Short for ‘malicious software’, malware constitutes any program or file that is harmful to a computer user. Malware is a blanket term for disruptive and damaging software, and covers many different types of threats to your computer safety; such as viruses, spyware, ransomware, adware, worms, Trojans and rootkits.
Every day, the independent IT security institute, AV-TEST registers over 350,000 new malicious programs (malware) and potentially unwanted applications (PUA) highlighting how easily your computer could be infected with disruptive software.
How does malware work?
Depending on the intent of the author, malware can work in a number of different ways, performing a variety of functions such as hijacking the computer, encrypting, deleting data or simply monitoring computer activity without permission.
The goals of most malware authors is to make money from their program, either by extracting payment from their target in exchange for the return of access to their computer (ransomware), or by selling their software to the highest bidder on the dark web.
One of the most high profile examples of a malware attack in recent years was the WannaCry ransomware attack, which affected users worldwide by encrypting data and demanding ransom payments in the Bitcoin cryptocurrency.
More than 200,000 computers were infected via phishing email, which exploited a vulnerability within Microsoft – with the NHS the most prominent victim of the attack with hospitals across the UK affected.
How can malware get on your computer?
There are numerous ways that malware can find its way on to your computer, with the common causes including;
- Online Downloads – a frequent cause of malware entering your computer, malware authors hide damaging programs within download files, commonly in the form of Trojan horses that are activated after installation.
- Drive-by Downloads – unlike the above, drive-by downloads do not require consent to enter your computer, with triggers such as visiting a webpage enough for authors to commence a download.
- Removable Drives – infected removable drives, such as USBs and external hard drives, can be used to spread malware from one device to another without any online interaction taking place.
- Phishing – emails that are designed to have come from official sources, containing sensitive information such as delivery details, tax refunds, or invoices to encourage users to open and interact with them.
How does malware affect your computer?
The installation of malware can have a significant impact on your computer’s performance, as well as the privacy of your sensitive data, which can be potentially accessed by hackers.
With attacks where your computer is effectively ‘held hostage’ by hackers, it can be impossible to use your computer before an adequate ransom has been paid. New research from SentinelOne has revealed that ransomware attacks are costing individual businesses an average of £637,813.99 per annum, with another organisation calculating that ransomware costs businesses more than £64billion per year.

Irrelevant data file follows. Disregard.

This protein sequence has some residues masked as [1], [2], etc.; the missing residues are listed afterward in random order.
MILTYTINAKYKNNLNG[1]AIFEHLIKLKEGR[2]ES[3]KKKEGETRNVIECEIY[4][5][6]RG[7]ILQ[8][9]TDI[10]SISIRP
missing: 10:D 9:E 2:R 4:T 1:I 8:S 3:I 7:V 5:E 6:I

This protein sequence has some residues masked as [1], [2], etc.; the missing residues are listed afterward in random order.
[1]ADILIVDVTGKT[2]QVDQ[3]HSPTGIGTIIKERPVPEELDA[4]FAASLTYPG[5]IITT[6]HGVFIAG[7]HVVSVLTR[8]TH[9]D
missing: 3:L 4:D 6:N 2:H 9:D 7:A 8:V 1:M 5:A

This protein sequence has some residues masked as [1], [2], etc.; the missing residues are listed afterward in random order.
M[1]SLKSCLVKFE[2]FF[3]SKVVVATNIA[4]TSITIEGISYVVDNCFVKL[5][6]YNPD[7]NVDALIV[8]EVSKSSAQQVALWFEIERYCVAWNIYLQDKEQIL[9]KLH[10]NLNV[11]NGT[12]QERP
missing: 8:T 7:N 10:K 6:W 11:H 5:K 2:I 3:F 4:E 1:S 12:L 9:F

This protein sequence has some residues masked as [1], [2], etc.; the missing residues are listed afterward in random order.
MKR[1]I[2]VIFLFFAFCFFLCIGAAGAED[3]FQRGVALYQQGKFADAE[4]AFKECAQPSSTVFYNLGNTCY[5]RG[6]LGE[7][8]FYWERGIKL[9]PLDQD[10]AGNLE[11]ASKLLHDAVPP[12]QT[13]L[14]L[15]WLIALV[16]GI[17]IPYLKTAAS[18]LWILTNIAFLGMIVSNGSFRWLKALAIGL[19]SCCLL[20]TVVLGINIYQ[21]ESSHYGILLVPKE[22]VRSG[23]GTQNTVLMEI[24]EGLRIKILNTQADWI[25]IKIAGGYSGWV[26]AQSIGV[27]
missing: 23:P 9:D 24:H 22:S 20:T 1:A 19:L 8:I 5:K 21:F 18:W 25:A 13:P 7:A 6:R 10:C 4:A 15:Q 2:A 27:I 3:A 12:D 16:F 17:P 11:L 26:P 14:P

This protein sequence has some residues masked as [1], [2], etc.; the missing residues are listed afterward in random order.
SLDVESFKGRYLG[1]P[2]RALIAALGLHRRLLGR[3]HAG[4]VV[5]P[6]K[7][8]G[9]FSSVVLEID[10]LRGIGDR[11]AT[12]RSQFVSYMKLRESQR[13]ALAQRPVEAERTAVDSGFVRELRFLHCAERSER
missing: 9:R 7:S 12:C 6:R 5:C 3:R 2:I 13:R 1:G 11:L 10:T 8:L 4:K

The average cost in time of a malware attack is 50 days – highlighting the seriousness that an infiltration can have on your business, significantly limiting productivity, performance and time and potential damage to brand reputation.
How can malware be prevented?
Fortunately, there are steps that you can take to protect yourself, and your business from the detrimental effects of a malware attack.
Installing anti-virus software will provide reactive protection for your computer, but will fail to protect your network in the event of an attack – this is especially prevalent if your anti-virus software is not regularly updated to protect against the latest security threats.
Regular patching and updating your anti-virus software is important as well as updating your operating system, browsers, and plugins. As Windows users found out in 2017’s WannaCry ransomware attack, even small vulnerabilities can be exploited with devastating effect. Ensuring you have the latest security upgrades and patches will help provide some added protection for your devices.
It is also important to stay vigilant. If a website looks suspicious, don’t visit it. If an email looks too good to be true, it probably is. Especially with phishing emails, hackers will use similarly sounding email addresses to trick users, so always read who the email is coming from before clicking on it.
As cyber threats become more sophisticated we advocate a layered security approach to provide better protection of your organisations IT assets and network. This approach will enable you to monitor, detect and remediate the different attack vectors and entry points ensuring that you have all bases covered.
With our proactive managed IT security service, we install, configure, monitor and manage upgrades to your organisation’s IT security, ensuring it’s providing the maximum defense for you and your business.
To learn more about how to protect your computer from malware, and how we can help keep your business’ IT secure and operational, speak to one of our expert consultants on 0118 918 6822, emails us using email@example.com or get in touch via our contact form.